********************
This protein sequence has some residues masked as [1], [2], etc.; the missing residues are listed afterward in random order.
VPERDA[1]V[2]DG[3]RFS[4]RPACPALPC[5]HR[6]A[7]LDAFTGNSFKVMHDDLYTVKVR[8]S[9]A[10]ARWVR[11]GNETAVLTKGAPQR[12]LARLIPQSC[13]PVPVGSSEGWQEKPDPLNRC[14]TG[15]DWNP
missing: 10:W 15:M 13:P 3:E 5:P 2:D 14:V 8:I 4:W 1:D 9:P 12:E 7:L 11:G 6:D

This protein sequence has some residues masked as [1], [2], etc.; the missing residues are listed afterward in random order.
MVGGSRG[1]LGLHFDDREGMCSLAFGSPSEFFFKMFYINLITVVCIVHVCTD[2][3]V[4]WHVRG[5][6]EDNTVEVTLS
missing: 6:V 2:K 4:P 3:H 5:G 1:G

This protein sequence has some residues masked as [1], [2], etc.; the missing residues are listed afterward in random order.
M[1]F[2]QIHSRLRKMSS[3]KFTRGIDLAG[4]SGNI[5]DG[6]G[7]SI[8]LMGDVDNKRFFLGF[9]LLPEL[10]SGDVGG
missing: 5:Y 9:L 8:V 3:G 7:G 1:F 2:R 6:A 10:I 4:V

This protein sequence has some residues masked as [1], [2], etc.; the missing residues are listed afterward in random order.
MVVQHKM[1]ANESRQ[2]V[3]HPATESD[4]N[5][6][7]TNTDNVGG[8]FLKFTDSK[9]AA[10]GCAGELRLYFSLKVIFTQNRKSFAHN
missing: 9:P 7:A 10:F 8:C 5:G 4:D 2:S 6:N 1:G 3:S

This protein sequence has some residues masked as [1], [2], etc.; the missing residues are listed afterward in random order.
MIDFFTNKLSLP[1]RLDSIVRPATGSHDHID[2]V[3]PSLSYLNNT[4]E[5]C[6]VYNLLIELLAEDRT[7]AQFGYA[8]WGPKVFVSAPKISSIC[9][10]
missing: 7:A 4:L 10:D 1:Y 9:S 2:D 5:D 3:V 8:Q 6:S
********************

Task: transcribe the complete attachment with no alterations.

This protein sequence has some residues masked as [1], [2], etc.; the missing residues are listed afterward in random order.
VPERDA[1]V[2]DG[3]RFS[4]RPACPALPC[5]HR[6]A[7]LDAFTGNSFKVMHDDLYTVKVR[8]S[9]A[10]ARWVR[11]GNETAVLTKGAPQR[12]LARLIPQSC[13]PVPVGSSEGWQEKPDPLNRC[14]TG[15]DWNP
missing: 10:W 15:M 13:P 3:E 5:P 2:D 14:V 8:I 4:W 1:D 9:P 12:E 7:L 11:G 6:D

This protein sequence has some residues masked as [1], [2], etc.; the missing residues are listed afterward in random order.
MVGGSRG[1]LGLHFDDREGMCSLAFGSPSEFFFKMFYINLITVVCIVHVCTD[2][3]V[4]WHVRG[5][6]EDNTVEVTLS
missing: 6:V 2:K 4:P 3:H 5:G 1:G

This protein sequence has some residues masked as [1], [2], etc.; the missing residues are listed afterward in random order.
M[1]F[2]QIHSRLRKMSS[3]KFTRGIDLAG[4]SGNI[5]DG[6]G[7]SI[8]LMGDVDNKRFFLGF[9]LLPEL[10]SGDVGG
missing: 5:Y 9:L 8:V 3:G 7:G 1:F 2:R 6:A 10:I 4:V

This protein sequence has some residues masked as [1], [2], etc.; the missing residues are listed afterward in random order.
MVVQHKM[1]ANESRQ[2]V[3]HPATESD[4]N[5][6][7]TNTDNVGG[8]FLKFTDSK[9]AA[10]GCAGELRLYFSLKVIFTQNRKSFAHN
missing: 9:P 7:A 10:F 8:C 5:G 4:D 2:S 6:N 1:G 3:S

This protein sequence has some residues masked as [1], [2], etc.; the missing residues are listed afterward in random order.
MIDFFTNKLSLP[1]RLDSIVRPATGSHDHID[2]V[3]PSLSYLNNT[4]E[5]C[6]VYNLLIELLAEDRT[7]AQFGYA[8]WGPKVFVSAPKISSIC[9][10]
missing: 7:A 4:L 10:D 1:Y 9:S 2:D 5:D 3:V 8:Q 6:S